The girl nodded and took the reins from Felix who turned to watch the tent. “You know you should kill them anyways,” he whispered to Bernard.
“Perhaps, but I don’t want to,” he replied. “I’ve killed enough people today, and I’m sure there will be more before the day is through.” Bernard walked to the tent, his footsteps as silent as a ghost’s. He looked through the mesh covered window and saw a man and woman sleeping within. A thin blanket covered them below the waist, but nothing more. The woman’s long blonde hair hung loosely about her head, a tangled, unwashed mess, but it did little to distract from her clearly pretty face. The man wore a short brown beard and his hair was nearly as long as hers. Where she had been attractive, he had been plain, a hard looking man who had suffered and survived, but even still a slight smile was on his face as he slept.
Between them laid a baby. The chubby little thing quietly chewed on its fist and stared back at Bernard. It smiled around its hand and shook with happiness as it reached toward him with it’s other. Bernard couldn’t remember the last time he had seen a baby that had been starving or dying, much less happy. It gave a little squeal and the woman rolled over slightly, snuggled it close to her bosom, and smiled.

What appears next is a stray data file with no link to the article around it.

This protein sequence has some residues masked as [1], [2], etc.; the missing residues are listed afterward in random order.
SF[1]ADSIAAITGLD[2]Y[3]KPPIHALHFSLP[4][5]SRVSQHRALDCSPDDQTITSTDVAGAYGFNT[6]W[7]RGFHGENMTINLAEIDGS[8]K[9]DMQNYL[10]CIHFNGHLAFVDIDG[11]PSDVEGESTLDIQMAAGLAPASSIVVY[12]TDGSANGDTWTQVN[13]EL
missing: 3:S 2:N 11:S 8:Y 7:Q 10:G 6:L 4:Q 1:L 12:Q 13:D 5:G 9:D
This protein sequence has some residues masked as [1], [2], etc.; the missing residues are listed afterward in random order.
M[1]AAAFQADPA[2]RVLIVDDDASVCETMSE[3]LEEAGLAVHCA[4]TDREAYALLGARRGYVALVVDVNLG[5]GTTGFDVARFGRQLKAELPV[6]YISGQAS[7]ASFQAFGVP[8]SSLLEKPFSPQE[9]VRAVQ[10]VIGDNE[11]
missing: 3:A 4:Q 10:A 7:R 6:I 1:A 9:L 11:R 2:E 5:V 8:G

Bernard stepped back from the tent and smiled to himself. It was a fragile thing, like snow on a hot pan, and was gone before it could be witnessed, but the feeling remained inside. He turned and trotted after the girl.
“What are you doing Bernard,” Felix asked.
“Not now,” he said back. “Rasine, stop and bring the horses back.” The girl turned, clearly confused, but did as he said. “Felix, backtrack the way we came and scout us a way south. We’ll try for our own gear.”
“You have got to be shitting me. You’re going to leave them their horses too? What the hell?” Felix’s voice grew louder as he spoke until he was practically yelling at his partner.